"We just wanted to honor you. We wanted to literally show our appreciation because we need more people like you. We need more Anthonys in the world. Everybody is about the views, about going viral but no one helps,” Walker said. “We just wanted to honor you, we want more Anthonys in the world.”

"Good does win," Perry said. "Good always wins!"

Marlon Brando and Sacheen Littlefeather.

Nearly 50 years after Sacheen Littlefeather endured boos and abusive jokes at the Academy Awards, the Academy of Motion Picture Arts and Sciences is issuing a formal apology. In 1973, Littlefeather refused Marlon Brando's Best Actor Oscar on his behalf for his iconic role in “The Godfather” at the ceremony to protest the film industry’s treatment of Native Americans.

She explained that Brando "very regretfully cannot accept this very generous award, the reasons for this being … the treatment of American Indians today by the film industry and on television in movie reruns, and also with recent happenings at Wounded Knee."

Littlefeather is a Native American civil rights activist who was born to a Native American (Apache and Yaqui) father and a European American mother.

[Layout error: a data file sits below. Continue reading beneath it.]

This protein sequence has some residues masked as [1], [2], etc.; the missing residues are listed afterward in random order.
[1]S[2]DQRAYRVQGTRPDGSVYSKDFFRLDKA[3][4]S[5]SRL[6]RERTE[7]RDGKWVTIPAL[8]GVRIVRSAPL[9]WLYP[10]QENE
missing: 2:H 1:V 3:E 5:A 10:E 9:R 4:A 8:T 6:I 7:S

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via Pixabay

A father cradling his infant son.

It's almost impossible to be handed a baby and not immediately break into baby talk. In fact, it seems incredibly strange to even consider talking to a baby like one would an adult. Studies have shown that babies prefer baby talk, too.

Researchers from Stanford found that babies prefer to be spoken to in baby talk or “parentese” as scientists refer to the sing-songy cooing we do when talking to infants.

“Often parents are discouraged from using baby talk by well-meaning friends or even health professionals,” Michael Frank, a Stanford psychologist, told Stanford News. “But the evidence suggests that it’s actually a great way to engage with your baby because babies just like it–it tells them, ‘This speech is meant for you!’”

The big question that has eluded scientists is whether parentese is a universal language or varies by culture.

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Brandon Conway sounds remarkably like Michael Jackson when he sings.

When Michael Jackson died 13 years ago, the pop music world lost a legend. However markedly mysterious and controversial his personal life was, his contributions to music will go down in history as some of the most influential of all time.

Part of what made him such a beloved singer was the uniqueness of his voice. From the time he was a young child singing lead for The Jackson 5, his high-pitched vocals stood out. Hearing him sing live was impressive, his pitch-perfect performances always entertaining.

No one could ever really be compared to MJ, or so we thought. Out of the blue, a guy showed up on TikTok recently with a casual performance that sounds so much like the King of Pop it's blowing people away.